Poison sumac grows in swamps, bogs, depressions, and other wet sites. Poison sumac grows abundantly along the Mississippi River, but is less common in other regions. It grows as a woody shrub. Each stem contains 7 to 13 leaves arranged in pairs. It can also be found in acidic pine woods and shady hardwood forests. Poison sumac is found in most of the eastern United States, between Texas and Florida in the south, to Minnesota and Quebec in the north.
Poison sumac, along with the other species in the Toxicodendron genus, has a severe contact poison that causes extreme inflammation, swelling, and itching in susceptible individuals. The sap from the plants is found in all parts of the plant and is poisonous upon contact. Contact may be made by brushing past the leaves or the bare stems, or being exposed to smoke from burning plants. Poison sumac is much more poisonous than relatives such as poison ivy.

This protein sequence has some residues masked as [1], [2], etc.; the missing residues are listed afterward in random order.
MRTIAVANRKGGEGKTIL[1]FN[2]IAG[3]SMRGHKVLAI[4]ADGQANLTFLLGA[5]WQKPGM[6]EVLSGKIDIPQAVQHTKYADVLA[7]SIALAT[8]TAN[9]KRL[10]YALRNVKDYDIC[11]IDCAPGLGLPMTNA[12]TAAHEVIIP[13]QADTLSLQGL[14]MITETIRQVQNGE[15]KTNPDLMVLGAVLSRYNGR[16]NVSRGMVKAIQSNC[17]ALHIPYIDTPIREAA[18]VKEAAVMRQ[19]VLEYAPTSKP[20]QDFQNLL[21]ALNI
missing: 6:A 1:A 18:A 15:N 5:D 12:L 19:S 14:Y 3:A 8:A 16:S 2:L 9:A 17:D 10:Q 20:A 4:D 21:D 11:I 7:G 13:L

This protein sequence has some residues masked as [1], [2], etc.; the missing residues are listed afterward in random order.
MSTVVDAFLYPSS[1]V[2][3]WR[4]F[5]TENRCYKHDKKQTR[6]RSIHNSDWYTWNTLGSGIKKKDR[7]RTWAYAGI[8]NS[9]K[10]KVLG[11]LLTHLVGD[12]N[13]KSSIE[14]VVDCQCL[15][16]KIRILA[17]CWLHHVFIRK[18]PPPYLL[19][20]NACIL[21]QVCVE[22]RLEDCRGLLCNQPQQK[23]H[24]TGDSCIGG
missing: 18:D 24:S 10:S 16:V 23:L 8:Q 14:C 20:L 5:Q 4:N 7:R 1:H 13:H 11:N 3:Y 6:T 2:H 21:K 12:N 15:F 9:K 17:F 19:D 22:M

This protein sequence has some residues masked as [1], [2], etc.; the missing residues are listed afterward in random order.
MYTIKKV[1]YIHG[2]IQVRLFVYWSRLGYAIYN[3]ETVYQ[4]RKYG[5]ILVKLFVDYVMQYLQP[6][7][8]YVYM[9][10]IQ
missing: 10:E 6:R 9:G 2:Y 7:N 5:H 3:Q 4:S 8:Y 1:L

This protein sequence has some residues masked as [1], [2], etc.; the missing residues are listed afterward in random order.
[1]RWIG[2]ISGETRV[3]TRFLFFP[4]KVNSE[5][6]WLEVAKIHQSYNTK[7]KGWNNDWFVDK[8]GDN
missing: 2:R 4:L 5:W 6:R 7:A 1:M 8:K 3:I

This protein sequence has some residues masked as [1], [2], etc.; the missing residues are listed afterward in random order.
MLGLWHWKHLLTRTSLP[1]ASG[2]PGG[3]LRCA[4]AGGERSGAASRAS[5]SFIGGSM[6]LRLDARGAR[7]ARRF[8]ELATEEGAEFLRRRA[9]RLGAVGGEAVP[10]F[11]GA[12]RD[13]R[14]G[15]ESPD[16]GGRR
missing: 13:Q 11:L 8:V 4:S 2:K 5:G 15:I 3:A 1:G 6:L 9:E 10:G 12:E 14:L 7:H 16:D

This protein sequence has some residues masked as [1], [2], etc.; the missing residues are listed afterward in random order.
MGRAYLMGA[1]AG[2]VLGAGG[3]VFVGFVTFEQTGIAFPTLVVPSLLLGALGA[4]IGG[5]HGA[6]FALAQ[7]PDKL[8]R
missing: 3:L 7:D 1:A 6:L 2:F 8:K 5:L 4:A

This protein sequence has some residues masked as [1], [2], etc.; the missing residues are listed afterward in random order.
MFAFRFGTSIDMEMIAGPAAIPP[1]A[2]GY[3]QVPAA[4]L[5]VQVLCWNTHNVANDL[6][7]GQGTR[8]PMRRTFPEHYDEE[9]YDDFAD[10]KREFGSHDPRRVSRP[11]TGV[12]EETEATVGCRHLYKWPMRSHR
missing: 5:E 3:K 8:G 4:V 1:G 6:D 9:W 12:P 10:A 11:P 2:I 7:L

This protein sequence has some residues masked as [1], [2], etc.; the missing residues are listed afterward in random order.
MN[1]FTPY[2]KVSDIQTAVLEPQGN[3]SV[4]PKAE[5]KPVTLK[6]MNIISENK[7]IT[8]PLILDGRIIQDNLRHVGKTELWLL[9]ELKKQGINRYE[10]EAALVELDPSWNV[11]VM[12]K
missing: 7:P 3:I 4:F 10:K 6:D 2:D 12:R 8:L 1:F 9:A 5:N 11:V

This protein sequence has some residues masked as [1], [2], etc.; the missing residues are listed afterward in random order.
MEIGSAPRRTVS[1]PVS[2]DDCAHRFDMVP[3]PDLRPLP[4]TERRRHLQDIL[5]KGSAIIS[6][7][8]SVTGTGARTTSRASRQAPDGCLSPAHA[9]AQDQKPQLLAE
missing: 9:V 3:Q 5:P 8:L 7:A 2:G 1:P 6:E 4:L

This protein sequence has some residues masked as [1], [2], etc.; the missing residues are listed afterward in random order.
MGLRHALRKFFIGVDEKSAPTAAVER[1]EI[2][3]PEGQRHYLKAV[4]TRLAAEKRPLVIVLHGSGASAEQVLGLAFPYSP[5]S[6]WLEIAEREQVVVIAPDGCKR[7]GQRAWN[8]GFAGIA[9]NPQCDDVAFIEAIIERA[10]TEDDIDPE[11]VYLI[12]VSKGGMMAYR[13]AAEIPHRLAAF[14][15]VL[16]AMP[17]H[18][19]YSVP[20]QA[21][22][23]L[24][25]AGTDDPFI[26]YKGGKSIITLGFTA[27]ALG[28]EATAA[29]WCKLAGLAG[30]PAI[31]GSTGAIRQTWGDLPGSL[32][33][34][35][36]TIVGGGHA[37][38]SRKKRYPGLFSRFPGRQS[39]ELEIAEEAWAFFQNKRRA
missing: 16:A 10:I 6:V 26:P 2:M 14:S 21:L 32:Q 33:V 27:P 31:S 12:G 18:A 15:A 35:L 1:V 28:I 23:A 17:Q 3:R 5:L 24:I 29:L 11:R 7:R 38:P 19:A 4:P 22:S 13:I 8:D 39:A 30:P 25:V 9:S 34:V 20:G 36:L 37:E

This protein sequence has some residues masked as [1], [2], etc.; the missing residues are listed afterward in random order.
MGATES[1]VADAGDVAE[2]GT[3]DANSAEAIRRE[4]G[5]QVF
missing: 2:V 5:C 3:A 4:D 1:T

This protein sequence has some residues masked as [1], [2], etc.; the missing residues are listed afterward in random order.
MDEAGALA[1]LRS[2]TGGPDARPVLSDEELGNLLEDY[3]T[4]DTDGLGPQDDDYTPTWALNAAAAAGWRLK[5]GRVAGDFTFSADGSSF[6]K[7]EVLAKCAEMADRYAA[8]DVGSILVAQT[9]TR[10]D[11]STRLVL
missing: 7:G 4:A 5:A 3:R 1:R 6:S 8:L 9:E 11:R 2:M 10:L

Poison sumac may be confused with other nonpoisonous plants, such as winged sumac (Rhus copallinum). The major difference is that winged sumac has leafy wings along the leaf stalk and has nine to 23 shiny leaflets, flowers in large conical clusters, and red fruits.